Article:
CAIN: No, it comes down to it's not the government's role or anybody else's role to make that decision. Secondly, if you look at the statistical incidents, you're not talking about that big a number. So what I'm saying is it ultimately gets down to a choice that that family or that mother has to make.

Not me as president, not some politician, not a bureaucrat. It gets down to that family. And whatever they decide, they decide. I shouldn't have to tell them what decision to make for such a sensitive issue.

MORGAN: By expressing the view that you expressed, you are effectively — you might be president. You can't hide behind now the mask, if you don't mind me saying, of being the pizza guy. You might be the president of United States of America. So your views on these things become exponentially massively more important. They become a directive to the nation.

CAIN: No they don't. I can have an opinion on an issue without it being a directive on the nation. The government shouldn't be trying to tell people everything to do, especially when it comes to social decisions that they need to make.

MORGAN: That's a very interesting departure —

CAIN: Yes.

MORGAN: — from the normal politics.

CAIN: Exactly.

Watch, below:

Here, again, it seems like Cain is taking a more libertarian view on the matter of abortion. While he opposes it on moral grounds in any circumstance, he's essentially saying that the government shouldn't tell people what decision to make about such a sensitive "social decision." Mediaite's Alex Alvarez concludes:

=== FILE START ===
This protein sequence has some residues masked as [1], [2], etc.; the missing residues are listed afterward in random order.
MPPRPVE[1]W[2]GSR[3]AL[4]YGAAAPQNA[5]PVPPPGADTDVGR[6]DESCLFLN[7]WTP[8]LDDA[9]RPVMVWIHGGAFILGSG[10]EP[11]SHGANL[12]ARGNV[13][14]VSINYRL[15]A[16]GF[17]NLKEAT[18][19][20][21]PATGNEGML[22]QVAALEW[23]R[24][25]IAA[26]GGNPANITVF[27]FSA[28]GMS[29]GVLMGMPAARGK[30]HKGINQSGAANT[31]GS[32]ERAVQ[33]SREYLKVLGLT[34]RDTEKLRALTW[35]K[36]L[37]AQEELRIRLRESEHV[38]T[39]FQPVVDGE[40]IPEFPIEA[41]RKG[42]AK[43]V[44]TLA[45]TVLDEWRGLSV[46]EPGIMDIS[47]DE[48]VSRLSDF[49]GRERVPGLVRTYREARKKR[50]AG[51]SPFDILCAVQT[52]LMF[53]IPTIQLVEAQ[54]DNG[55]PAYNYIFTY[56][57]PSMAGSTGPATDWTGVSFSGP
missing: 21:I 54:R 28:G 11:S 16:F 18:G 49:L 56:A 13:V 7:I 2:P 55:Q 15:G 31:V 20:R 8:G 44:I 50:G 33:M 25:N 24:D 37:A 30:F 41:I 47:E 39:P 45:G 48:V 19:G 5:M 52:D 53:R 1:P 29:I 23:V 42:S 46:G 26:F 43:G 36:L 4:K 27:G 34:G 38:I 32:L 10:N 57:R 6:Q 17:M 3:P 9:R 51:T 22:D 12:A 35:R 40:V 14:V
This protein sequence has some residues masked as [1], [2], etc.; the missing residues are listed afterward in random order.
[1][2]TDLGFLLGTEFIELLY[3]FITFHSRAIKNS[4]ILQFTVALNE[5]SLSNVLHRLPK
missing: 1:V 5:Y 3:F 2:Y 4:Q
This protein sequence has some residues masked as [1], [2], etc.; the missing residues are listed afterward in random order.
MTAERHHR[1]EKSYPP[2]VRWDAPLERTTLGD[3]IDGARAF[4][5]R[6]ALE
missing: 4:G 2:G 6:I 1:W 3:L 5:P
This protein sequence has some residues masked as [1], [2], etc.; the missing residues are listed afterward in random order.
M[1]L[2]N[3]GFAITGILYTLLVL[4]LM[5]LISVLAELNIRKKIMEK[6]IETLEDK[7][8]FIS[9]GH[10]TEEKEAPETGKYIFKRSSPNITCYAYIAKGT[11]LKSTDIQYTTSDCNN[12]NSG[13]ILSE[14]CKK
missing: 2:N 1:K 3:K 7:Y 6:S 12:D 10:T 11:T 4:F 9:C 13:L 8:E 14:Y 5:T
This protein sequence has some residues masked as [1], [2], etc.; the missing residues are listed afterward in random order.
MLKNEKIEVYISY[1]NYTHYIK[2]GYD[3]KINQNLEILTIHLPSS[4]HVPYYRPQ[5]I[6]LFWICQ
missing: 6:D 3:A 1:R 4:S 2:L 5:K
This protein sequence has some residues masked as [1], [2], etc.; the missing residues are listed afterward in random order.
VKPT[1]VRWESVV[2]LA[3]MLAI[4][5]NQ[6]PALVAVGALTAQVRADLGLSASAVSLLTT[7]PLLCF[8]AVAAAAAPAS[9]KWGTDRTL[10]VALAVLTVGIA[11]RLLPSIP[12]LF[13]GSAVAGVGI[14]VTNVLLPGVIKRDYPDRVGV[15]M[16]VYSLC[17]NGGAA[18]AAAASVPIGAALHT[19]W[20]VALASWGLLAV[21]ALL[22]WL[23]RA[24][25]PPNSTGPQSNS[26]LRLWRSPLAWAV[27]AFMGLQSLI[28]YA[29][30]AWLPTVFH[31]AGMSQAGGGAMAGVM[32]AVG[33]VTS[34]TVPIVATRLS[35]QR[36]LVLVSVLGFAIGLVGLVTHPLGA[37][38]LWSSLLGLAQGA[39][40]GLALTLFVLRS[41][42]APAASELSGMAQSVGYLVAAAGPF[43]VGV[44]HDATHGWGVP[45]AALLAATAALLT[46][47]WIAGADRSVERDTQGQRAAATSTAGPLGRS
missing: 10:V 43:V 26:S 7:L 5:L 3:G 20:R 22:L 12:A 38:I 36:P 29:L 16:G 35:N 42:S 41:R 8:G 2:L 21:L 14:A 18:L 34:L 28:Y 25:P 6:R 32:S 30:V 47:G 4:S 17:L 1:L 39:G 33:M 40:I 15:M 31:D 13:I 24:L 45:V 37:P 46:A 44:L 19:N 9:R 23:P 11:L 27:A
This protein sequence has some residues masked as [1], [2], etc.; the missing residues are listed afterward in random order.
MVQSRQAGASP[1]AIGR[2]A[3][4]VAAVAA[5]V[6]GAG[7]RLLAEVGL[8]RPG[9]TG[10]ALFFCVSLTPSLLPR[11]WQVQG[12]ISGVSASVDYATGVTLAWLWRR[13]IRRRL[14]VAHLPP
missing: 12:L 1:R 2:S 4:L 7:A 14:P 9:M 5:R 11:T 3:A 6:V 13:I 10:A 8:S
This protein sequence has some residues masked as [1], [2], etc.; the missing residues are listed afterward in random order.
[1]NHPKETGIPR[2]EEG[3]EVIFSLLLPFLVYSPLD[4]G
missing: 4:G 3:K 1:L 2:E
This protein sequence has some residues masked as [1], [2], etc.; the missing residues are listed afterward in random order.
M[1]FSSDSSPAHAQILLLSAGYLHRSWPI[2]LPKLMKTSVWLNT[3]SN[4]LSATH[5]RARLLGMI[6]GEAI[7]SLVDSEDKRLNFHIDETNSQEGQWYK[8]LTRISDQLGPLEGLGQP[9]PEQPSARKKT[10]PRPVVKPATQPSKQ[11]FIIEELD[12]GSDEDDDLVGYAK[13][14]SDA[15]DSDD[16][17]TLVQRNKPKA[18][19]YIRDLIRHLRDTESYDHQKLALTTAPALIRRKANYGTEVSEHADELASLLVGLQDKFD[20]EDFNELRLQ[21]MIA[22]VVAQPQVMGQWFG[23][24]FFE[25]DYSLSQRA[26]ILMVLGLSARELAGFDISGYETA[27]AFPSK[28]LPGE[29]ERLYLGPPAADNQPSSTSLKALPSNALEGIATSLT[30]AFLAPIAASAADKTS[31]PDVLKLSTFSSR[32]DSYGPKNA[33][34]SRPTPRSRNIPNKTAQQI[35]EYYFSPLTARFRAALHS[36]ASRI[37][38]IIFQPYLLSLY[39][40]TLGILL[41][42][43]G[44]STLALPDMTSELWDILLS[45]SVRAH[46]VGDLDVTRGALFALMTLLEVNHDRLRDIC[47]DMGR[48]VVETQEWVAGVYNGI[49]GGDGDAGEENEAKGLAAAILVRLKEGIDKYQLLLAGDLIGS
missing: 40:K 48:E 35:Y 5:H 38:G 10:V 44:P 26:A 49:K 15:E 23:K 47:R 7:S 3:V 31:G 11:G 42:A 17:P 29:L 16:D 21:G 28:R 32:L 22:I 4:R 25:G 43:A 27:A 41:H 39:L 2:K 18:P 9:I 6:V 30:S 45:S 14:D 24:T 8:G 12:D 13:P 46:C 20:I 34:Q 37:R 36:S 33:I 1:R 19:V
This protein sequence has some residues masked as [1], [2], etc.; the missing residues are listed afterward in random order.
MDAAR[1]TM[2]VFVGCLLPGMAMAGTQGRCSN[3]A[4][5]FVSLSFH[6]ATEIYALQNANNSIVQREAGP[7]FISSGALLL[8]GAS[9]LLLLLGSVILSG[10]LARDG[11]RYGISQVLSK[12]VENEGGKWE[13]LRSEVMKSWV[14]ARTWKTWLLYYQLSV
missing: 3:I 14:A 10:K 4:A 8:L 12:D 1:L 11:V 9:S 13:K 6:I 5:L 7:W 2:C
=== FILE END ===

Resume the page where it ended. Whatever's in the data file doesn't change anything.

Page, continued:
So, there you have it: Herman Cain is against abortion, personally, but is firmly pro-choice, as he believes the government should not intervene in social decisions. And that extends to same-sex marriage, by the way. As you may recall, Cain said recently, during an appearance on Meet The Press, that “I wouldn’t seek a constitutional ban for same-sex marriage, but I am pro-traditional marriage.”

The problem, as critics and reporters like Alvarez are noting, is that there are many in the pro-choice movement who would agree with Cain's statements. Also, Cain makes it a point to say that he can have a viewpoint that doesn't necessarily translate into policy (or the direction of the nation for that matter). But with abortion standing as such a politically-flammable issue, one wonders how these complex views would translate into policy.

In June, after declining to sign the Susan B. Anthony anti-abortion pledge, Cain issued the following statement:

“I support right-to-life issues unequivocally and I adamantly support the first three aspects of the Susan B. Anthony pledge involving appointing pro-life judges, choosing pro-life cabinet members, and ending taxpayer-funded abortions. [...]

“I have been a consistent and unwavering champion of pro life issues. In no way does this singular instance of clarification denote an abandonment of the pro-life movement, but instead, is a testament to my respect for the balance of power and the role of the presidency.”

So, based on the evidence, the question remains: Is Herman Cain pro-life or pro-choice? More clarification is clearly needed to make a solid determination.

One last thing…